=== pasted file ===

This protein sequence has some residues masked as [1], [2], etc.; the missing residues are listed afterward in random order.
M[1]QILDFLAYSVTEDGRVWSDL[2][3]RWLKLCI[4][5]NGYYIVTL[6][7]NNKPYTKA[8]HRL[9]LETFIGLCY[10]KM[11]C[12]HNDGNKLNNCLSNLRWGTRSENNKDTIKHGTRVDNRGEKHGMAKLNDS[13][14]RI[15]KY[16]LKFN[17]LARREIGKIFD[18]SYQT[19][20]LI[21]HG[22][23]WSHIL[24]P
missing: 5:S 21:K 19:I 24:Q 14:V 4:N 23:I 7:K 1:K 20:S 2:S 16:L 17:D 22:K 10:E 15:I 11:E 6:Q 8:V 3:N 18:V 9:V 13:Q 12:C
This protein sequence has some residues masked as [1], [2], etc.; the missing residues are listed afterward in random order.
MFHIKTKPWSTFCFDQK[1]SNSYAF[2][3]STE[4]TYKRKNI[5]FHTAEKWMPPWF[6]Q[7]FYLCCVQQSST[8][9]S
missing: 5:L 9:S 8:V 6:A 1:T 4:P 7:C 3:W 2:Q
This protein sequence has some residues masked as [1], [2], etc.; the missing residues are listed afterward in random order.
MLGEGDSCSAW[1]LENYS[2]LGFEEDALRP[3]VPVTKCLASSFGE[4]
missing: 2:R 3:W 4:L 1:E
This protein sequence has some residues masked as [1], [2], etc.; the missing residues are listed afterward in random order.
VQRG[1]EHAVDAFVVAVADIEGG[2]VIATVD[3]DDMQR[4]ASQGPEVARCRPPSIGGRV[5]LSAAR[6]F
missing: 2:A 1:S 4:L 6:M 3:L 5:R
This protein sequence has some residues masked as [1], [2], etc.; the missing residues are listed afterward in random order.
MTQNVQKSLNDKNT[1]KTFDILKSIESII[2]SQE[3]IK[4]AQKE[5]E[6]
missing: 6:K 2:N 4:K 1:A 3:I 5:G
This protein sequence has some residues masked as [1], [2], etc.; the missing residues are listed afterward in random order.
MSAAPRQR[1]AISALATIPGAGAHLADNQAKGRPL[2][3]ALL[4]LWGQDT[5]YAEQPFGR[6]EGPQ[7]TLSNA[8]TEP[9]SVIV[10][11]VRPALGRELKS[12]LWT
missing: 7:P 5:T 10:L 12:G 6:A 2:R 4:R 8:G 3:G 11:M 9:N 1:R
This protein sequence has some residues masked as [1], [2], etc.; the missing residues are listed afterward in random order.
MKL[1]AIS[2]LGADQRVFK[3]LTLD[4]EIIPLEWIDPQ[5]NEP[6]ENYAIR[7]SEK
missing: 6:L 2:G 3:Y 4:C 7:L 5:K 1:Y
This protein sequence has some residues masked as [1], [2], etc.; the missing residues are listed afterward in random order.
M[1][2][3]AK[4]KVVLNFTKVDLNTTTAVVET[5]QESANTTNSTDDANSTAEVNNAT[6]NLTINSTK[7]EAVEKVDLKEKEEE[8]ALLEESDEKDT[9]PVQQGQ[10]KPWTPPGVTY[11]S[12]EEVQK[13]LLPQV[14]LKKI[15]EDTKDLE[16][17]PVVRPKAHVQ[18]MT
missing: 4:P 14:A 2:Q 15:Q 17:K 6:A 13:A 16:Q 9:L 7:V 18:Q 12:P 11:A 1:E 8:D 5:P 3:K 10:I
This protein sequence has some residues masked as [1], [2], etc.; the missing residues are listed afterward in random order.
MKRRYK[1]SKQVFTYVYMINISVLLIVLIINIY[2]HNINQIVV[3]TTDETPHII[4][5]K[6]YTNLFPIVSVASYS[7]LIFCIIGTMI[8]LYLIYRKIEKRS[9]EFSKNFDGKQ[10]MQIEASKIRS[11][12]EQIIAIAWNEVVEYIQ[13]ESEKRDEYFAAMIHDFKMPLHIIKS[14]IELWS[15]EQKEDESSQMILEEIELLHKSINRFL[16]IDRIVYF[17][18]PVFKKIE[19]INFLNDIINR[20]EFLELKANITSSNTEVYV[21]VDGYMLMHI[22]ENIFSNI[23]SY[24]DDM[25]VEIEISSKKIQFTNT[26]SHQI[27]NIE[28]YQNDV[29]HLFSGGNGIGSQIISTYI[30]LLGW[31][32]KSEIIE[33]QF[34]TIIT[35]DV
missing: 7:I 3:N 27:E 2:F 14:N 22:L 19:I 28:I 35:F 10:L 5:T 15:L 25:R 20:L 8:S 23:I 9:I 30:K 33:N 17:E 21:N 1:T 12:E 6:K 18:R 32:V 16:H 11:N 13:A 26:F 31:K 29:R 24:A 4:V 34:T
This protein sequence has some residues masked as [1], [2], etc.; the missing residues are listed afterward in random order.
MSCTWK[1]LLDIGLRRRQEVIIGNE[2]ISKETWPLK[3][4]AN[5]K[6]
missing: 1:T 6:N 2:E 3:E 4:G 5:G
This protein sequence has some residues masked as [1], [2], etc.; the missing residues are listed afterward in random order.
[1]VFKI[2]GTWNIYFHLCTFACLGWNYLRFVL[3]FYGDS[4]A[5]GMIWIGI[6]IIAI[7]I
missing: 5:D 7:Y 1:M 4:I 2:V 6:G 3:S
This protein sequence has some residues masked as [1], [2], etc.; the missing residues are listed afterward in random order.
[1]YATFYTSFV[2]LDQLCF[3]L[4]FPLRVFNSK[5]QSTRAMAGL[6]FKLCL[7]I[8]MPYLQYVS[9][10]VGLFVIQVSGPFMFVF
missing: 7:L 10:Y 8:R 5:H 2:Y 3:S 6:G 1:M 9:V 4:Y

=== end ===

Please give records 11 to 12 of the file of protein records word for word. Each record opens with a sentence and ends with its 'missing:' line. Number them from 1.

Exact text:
This protein sequence has some residues masked as [1], [2], etc.; the missing residues are listed afterward in random order.
[1]VFKI[2]GTWNIYFHLCTFACLGWNYLRFVL[3]FYGDS[4]A[5]GMIWIGI[6]IIAI[7]I
missing: 5:D 7:Y 1:M 4:I 2:V 6:G 3:S
This protein sequence has some residues masked as [1], [2], etc.; the missing residues are listed afterward in random order.
[1]YATFYTSFV[2]LDQLCF[3]L[4]FPLRVFNSK[5]QSTRAMAGL[6]FKLCL[7]I[8]MPYLQYVS[9][10]VGLFVIQVSGPFMFVF
missing: 7:L 10:Y 8:R 5:H 2:Y 3:S 6:G 1:M 9:V 4:Y